I have a teammate, who shall remain anonymous, that purposely chooses to live with non-cycling friends. He told me about how after 6 hour training rides the last thing he wants to do is come home and talk some more about cycling. He's a young lad, but as I heard him tell me this I thought about how well he understood himself. El muchacho understood what he needed to do in order to remain balanced.
I've made references on this blog and even written an entire post about Knowing Thyself and how important that is. If you are an athlete and giving 100% when you are practicing or competing, you need to have some time to unwind and relax. There has to be not only a physical break to your training but also a mental cessation to the training as well. Many athlete will often say that their body was not what caused them to hit the wall during the season but their mind.
All athletes must know, and respect, the fact that their minds will grow tired when placed under training stress just like their bodies. You have recovery days/time in your physical training and need the same for your mind. The problem is that the mind is not as blatant in telling you that it's tired like your body. We need to train ourselves to know when our minds are getting tired. Better yet, we need to plan these recovery times for our mind so that we do not get to the point of mental exhaustion.
I can't necessarily tell you what your recovery time looks like, but I can tell you what it shouldn't look like. Your mental recovery time should not be related to your particular sport. As hard as it may seem you need to totally unplug. For the example at the beginning of the blog, el muchacho played it safe by not even having anyone around that knows about cycling. Many of us are disciplined enough to know that blowing off a recovery day following a tough workout will set us back rather than move us forward. It's the same principle here with the mind. Not allowing yourself to cut loose and have some fun that doesn't involve your sport will do more harm than good.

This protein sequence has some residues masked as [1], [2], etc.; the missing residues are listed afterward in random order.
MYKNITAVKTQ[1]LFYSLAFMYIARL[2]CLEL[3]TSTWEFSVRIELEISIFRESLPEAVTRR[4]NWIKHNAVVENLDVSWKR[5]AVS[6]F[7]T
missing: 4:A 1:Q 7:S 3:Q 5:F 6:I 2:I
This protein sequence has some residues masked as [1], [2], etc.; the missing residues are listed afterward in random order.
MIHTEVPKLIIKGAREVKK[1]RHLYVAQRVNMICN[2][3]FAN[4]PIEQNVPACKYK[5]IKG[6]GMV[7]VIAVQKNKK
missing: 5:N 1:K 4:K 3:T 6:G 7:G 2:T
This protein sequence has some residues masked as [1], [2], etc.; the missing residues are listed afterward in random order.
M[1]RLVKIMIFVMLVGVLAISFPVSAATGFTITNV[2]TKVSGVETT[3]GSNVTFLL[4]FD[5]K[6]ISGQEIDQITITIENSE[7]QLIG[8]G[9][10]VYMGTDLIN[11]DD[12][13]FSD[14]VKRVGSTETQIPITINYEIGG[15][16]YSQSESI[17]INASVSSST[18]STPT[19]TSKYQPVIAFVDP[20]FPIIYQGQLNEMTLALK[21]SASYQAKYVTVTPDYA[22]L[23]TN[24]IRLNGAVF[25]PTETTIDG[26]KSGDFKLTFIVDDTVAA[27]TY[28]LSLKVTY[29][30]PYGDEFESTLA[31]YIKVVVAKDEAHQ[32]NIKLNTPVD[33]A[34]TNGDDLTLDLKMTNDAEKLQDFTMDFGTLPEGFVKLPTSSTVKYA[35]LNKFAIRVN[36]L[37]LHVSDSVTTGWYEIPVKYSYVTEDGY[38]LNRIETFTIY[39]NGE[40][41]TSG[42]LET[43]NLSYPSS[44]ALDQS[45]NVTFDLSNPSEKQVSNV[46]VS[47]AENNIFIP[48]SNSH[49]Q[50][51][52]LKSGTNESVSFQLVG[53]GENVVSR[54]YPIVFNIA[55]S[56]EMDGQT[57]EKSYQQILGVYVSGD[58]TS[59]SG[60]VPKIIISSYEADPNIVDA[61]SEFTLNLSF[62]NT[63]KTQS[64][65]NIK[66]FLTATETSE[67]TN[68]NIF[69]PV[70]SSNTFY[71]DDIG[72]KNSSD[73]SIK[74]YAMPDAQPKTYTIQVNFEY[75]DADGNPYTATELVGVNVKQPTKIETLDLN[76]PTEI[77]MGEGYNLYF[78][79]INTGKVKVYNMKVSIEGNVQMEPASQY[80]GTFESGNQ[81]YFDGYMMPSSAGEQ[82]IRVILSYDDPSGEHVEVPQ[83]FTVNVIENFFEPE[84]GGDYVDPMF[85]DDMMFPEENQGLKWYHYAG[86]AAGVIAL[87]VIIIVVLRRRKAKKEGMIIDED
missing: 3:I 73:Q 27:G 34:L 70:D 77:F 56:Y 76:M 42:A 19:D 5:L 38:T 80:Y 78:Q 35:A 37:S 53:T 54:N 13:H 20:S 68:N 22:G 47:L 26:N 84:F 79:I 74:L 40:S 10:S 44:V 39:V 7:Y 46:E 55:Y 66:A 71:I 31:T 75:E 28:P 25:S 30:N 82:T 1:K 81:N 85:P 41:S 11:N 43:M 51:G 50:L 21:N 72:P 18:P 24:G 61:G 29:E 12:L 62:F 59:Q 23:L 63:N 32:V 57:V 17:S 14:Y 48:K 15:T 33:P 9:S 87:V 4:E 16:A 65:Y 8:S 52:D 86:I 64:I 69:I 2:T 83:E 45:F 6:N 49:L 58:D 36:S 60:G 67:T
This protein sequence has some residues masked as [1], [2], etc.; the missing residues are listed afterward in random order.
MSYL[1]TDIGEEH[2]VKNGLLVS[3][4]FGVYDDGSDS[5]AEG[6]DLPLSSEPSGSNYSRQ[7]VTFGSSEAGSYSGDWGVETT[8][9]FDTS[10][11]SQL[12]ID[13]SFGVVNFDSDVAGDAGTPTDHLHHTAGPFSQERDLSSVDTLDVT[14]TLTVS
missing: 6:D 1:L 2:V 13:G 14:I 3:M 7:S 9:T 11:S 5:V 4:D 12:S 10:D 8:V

To stick with cycling, because it's the sport I know best, I can give some examples from the pro ranks to illustrate some ways to unplug. Lots of these guys and gals will fool around on social media and take pictures or videos of them goofing off with their teammates and such. They are around other cyclists, but what they are doing is not related to training or competing. It's being silly and disconnecting for a bit. I've seen this trend increase quite a bit over the last year or so and I believe it's because many professional cyclists have realized it's a long season and this is one effective way to make it to the end of the season fresh and not burnt out.
Once again I'll come back to knowing thyself. Whatever it is that works for you, go for it! Try a couple of different things and see what helps keep you fresh mentally. A stale mind will only make the body less effective. Feel free to leave some comments on what helps you disconnect for anyone else reading that might be looking for some good ideas. Thanks for reading.